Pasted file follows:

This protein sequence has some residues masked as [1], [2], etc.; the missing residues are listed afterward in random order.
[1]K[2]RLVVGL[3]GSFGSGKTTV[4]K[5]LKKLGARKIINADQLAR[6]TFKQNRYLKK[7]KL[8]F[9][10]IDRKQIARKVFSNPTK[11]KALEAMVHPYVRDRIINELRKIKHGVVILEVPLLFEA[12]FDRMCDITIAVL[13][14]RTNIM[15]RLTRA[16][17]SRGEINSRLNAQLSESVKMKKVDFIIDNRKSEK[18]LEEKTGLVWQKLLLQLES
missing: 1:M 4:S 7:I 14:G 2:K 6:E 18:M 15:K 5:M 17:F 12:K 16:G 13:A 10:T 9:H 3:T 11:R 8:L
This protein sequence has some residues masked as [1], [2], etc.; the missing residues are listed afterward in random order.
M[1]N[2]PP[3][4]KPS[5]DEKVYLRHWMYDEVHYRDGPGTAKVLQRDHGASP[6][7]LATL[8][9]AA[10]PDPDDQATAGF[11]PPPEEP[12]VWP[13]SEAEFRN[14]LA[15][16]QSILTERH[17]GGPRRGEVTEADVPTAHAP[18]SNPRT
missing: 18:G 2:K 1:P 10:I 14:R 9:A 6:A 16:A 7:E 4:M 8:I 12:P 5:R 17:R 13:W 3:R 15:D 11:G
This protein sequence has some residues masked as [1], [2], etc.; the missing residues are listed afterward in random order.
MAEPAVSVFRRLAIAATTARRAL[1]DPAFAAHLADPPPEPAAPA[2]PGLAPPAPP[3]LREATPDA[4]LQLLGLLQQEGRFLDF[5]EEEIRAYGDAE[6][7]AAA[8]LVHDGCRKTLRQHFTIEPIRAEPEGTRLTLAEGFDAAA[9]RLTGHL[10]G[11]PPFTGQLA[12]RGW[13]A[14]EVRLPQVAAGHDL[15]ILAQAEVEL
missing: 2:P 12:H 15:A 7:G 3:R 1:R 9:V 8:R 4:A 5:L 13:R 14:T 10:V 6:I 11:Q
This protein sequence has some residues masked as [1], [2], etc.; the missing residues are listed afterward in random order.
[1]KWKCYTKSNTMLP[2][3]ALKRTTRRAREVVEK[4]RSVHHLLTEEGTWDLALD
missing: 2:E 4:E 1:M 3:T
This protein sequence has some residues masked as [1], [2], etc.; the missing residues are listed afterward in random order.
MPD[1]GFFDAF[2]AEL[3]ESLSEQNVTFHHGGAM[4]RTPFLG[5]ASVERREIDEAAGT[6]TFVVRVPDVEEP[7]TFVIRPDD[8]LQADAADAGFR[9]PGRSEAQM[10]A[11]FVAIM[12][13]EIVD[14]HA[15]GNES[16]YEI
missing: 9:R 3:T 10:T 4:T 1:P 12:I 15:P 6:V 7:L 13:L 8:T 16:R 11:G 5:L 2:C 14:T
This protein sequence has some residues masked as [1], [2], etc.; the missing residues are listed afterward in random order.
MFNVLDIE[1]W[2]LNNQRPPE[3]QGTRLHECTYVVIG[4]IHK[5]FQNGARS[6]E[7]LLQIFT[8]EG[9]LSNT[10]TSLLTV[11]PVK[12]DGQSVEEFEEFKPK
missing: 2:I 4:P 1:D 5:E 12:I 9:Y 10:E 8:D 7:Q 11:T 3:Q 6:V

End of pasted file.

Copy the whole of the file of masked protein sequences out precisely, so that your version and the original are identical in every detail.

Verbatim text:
This protein sequence has some residues masked as [1], [2], etc.; the missing residues are listed afterward in random order.
[1]K[2]RLVVGL[3]GSFGSGKTTV[4]K[5]LKKLGARKIINADQLAR[6]TFKQNRYLKK[7]KL[8]F[9][10]IDRKQIARKVFSNPTK[11]KALEAMVHPYVRDRIINELRKIKHGVVILEVPLLFEA[12]FDRMCDITIAVL[13][14]RTNIM[15]RLTRA[16][17]SRGEINSRLNAQLSESVKMKKVDFIIDNRKSEK[18]LEEKTGLVWQKLLLQLES
missing: 1:M 4:S 7:I 14:G 2:K 6:E 18:M 15:K 5:M 17:F 12:K 16:G 13:A 10:T 9:H 3:T 11:R 8:L
This protein sequence has some residues masked as [1], [2], etc.; the missing residues are listed afterward in random order.
M[1]N[2]PP[3][4]KPS[5]DEKVYLRHWMYDEVHYRDGPGTAKVLQRDHGASP[6][7]LATL[8][9]AA[10]PDPDDQATAGF[11]PPPEEP[12]VWP[13]SEAEFRN[14]LA[15][16]QSILTERH[17]GGPRRGEVTEADVPTAHAP[18]SNPRT
missing: 18:G 2:K 1:P 10:I 14:R 9:A 6:A 16:A 7:E 4:M 8:I 12:P 5:R 17:R 13:W 3:R 15:D 11:G
This protein sequence has some residues masked as [1], [2], etc.; the missing residues are listed afterward in random order.
MAEPAVSVFRRLAIAATTARRAL[1]DPAFAAHLADPPPEPAAPA[2]PGLAPPAPP[3]LREATPDA[4]LQLLGLLQQEGRFLDF[5]EEEIRAYGDAE[6][7]AAA[8]LVHDGCRKTLRQHFTIEPIRAEPEGTRLTLAEGFDAAA[9]RLTGHL[10]G[11]PPFTGQLA[12]RGW[13]A[14]EVRLPQVAAGHDL[15]ILAQAEVEL
missing: 2:P 12:H 15:A 7:G 3:R 1:R 9:V 8:R 4:A 5:L 13:R 14:T 10:V 6:I 11:Q
This protein sequence has some residues masked as [1], [2], etc.; the missing residues are listed afterward in random order.
[1]KWKCYTKSNTMLP[2][3]ALKRTTRRAREVVEK[4]RSVHHLLTEEGTWDLALD
missing: 2:E 4:E 1:M 3:T
This protein sequence has some residues masked as [1], [2], etc.; the missing residues are listed afterward in random order.
MPD[1]GFFDAF[2]AEL[3]ESLSEQNVTFHHGGAM[4]RTPFLG[5]ASVERREIDEAAGT[6]TFVVRVPDVEEP[7]TFVIRPDD[8]LQADAADAGFR[9]PGRSEAQM[10]A[11]FVAIM[12][13]EIVD[14]HA[15]GNES[16]YEI
missing: 9:R 3:T 10:T 4:T 1:P 12:I 15:P 6:V 7:L 13:L 8:T 16:R 11:G 5:L 2:C 14:T
This protein sequence has some residues masked as [1], [2], etc.; the missing residues are listed afterward in random order.
MFNVLDIE[1]W[2]LNNQRPPE[3]QGTRLHECTYVVIG[4]IHK[5]FQNGARS[6]E[7]LLQIFT[8]EG[9]LSNT[10]TSLLTV[11]PVK[12]DGQSVEEFEEFKPK
missing: 2:I 4:P 1:D 5:E 12:I 9:Y 10:E 8:D 7:Q 11:T 3:Q 6:V